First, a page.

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The Big Buy
Old Eastern Avenue & Eastern Boulevard, Thursday, 12:04 – 12:11 A.M., 8/10/17

The clear night, lit with a nearly full moon, made for a pleasant stroll to work for the author and for others, a productive night of work…

An older white man, almost my age, dressed in baggy white T-shirt and long dark cargo shorts, ball cap turned back whigger style on his narrow head, which was hung with straight black hair, seemed to be waiting for me in the shadows just beyond the liquor store lot as the Pakistani owners shutdown their shop.

I then heard something behind me and turned to cross the street as a young teen, perhaps 14, peddled a mountain bike slowly by me, his hands shaking visibly, his long neck sweating, his freckled face frozen in apprehension.

As I crossed the street I heard the man tell the boy, “Wait right here. Don’t go up there.”

I walked on at a good pace, covering the next half mile in perhaps six minutes.

As I came down over the hill, the marina entrance on my right and the 7-11 ahead to the left, I saw a meeting of bike boys in the middle of Old Eastern Avenue, within clear view of its intersection with Eastern Boulevard, the only street in Essex-Middle River patrolled by County Pigs at night, 30 paces from the dumpster in front of which the cops park when they go in to get their free soda and Abner the Nigerian clerk locks the door behind them. But no cop is there this night, that being a one in three occurrence.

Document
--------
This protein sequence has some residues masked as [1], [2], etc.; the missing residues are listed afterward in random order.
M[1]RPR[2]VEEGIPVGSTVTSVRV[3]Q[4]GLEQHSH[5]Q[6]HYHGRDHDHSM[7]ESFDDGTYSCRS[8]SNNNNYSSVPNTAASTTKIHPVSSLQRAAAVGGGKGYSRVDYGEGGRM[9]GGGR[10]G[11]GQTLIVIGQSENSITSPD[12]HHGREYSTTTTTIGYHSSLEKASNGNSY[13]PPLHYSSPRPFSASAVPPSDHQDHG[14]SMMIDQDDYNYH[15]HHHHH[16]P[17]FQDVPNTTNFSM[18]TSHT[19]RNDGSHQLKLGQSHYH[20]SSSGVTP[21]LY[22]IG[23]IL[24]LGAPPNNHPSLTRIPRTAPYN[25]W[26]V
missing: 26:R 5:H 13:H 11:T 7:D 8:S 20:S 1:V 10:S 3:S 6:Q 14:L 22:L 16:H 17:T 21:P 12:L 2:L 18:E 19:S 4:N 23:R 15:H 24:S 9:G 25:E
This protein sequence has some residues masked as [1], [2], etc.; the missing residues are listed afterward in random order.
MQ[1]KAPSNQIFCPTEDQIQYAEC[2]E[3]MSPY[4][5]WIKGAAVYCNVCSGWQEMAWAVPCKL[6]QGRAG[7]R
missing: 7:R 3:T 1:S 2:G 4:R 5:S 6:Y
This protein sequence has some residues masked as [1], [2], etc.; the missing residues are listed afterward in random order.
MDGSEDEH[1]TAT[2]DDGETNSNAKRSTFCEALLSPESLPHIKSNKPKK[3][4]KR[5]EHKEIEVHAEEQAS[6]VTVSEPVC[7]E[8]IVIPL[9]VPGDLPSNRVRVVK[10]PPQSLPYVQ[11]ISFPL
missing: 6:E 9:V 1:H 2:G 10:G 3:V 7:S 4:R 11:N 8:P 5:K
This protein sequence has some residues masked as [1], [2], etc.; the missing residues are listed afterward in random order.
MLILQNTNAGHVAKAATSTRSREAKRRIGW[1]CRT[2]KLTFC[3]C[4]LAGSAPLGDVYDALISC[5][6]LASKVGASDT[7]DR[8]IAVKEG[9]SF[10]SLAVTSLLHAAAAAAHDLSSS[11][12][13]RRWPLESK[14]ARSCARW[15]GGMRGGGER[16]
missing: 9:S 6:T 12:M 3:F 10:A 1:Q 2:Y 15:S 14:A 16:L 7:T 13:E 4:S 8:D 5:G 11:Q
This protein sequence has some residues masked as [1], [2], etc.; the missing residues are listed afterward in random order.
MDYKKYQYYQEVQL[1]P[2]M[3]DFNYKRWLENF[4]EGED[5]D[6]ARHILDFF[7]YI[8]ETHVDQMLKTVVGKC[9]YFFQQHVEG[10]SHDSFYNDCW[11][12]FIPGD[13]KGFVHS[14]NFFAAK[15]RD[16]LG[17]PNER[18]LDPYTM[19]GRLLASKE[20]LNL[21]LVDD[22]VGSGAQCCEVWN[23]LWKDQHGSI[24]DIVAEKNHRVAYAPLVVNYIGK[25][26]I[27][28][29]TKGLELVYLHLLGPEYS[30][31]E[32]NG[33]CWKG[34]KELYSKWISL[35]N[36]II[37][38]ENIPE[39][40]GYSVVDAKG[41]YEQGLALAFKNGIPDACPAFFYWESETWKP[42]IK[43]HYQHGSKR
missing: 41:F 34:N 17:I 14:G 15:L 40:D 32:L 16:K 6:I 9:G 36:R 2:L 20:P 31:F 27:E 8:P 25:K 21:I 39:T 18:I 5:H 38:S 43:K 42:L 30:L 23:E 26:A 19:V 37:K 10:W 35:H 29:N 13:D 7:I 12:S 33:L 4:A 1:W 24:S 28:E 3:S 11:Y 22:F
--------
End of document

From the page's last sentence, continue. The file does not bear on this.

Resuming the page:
Two white boys and two black boys formed a circle seated on their bikes in the middle of the well-lit street.

The smaller white boy looked around in my direction, spying my approach.

The smaller black boy looks east, towards my destination.

The older black boy, perhaps 15, counted a wad of bills, hurriedly stuffing them in his front pocket, and then peddling off frantically with his lookout when the latter spied my approach.

As the two black boys in their white T-shirts and black cargo pants sped off fast enough that I could hear their ties grip the asphalt as they darted into the half-dark of the park and headed over Middle River Bridge, the paleface lookout in burgundy T-shirt and dark cargo shorts panicked and darted past me. As I crossed the street, he headed up and over the hill toward the liquor store.

The older boy, perhaps 16years, sat lazily on his BMX bike. He would stand 5’ 11 and scale 170, looked fit, had reddish hair and a confident jaw, sparing not a glance for me as I used my T-cane to save my hip mounting the curb six feet to his right. He seems intent on keeping his seat and counting, until he had thumbed through the contents of the paper bag, which is full of something, two palms wide on the bottom and a hand and a half high.

I heard him tuck the bag under an arm and peddle off with longer, harder strokes than the other three, no scampering for him.

As I pass the unoccupied cop stand, Abner had given a broom to a youngish white man with black hair, who was emerging nervously from the front door to sweep the walk.

I walked past Crazy Woman in the park as she mumbled frantically at the moon and patted her grocery cart.

At 12:16 I clocked in as a young welfare mamma with three children in various stages of despair: whining, crying and darkly frowning, made their way down the aisle toward the deli, my world once again, right as rain…

Narco Night Train Kindle Edition

Thriving in Bad Places Kindle Edition

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